Captain John Mason was a colonizer, merchant and sailor. Born in 1586 in King’s Lynn, England, he won the favor of King James I by helping to reclaim the Hebrides (islands off the west coast of Scottland). In 1615, he was appointed governor of the Cuper’s Cove Colony, Newfoundland, a title which he held until 1621. While back in England, he wrote a book called A Brief Discourse of the Newfoundland (1620), along with the first known English map of the island.
After his governorship in Newfoundland ended, he sought Sir William Alexander about colonizing Nova Scotia. It was at this time that he became aquianted with Ferdinando Gorges for the colonization of a better area further south.
In 1622, Mason and Ferdinando Gorges received a land patent called “The Province of Maine” from the Council for New England for the lands between the Merimack and Kennebunk Rivers. In 1629, they split the patent, with Mason taking from the Merrimac to Piscataqua, and Gorges from the Piscataqua to the Kennebenc. Along with other rich merchants, they called themselves the “Ligonia” or Laconia Company, which is mentioned extensively throughout this blog.
In the spring of 1623, the Laconia Company sent David Thomson, Edward Hilton, and his brother William, with several other people, to start a settlement, which was at what is now Odiorne Point.
From inventories from his two main settlements at Hilton (Dover) and Newichewonnock (South Berwick) it seems that Mason provided for his tenants well. They had an abundance of arms, clothing, copper, tools, naval stores and fishing gear, cattle from Europe (the first to live in New England). (17)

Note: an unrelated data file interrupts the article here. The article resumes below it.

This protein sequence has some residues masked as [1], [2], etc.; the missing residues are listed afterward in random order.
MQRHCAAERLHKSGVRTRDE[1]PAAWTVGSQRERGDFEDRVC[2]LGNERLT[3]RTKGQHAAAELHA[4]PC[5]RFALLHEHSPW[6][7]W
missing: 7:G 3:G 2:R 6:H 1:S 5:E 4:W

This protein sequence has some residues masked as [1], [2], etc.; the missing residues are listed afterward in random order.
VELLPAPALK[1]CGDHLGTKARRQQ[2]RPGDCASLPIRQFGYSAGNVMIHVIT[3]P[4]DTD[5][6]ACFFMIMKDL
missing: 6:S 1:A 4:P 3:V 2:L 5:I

A lot happened in 1635. Mason was appointed vice-admiral of New England. In September, Gorges sold to Mason a tract of land on the northeast side of the Piscataqua, from it’s mouth by the ocean to three miles inland, and all the way up to the saw mills at Newichewannock. He was preparing for his first voyage to his colony.
But Captain John Mason passed away November 26th, 1635. He poured vast sums of money into his settlements but received little benefit in return. He willed Mason Hall to his gransdon Robert Tufton, and to John Tufton his estate in New Hampshire, requiring them each to take the name Mason. Though he never visited New England, and his estate was valued at ten thousand pounds. (17)
Mrs Anne Mason, executrix of Mason’s will, appointed Francis Norton her attorney, also with powers to take the management of the estate into his hands.
Mrs. Mason found that little income came back from the colonies and neglected to send much else. Many people left the plantations, and those who remained, kept posession of the buildings and lands, and claimed them of new own.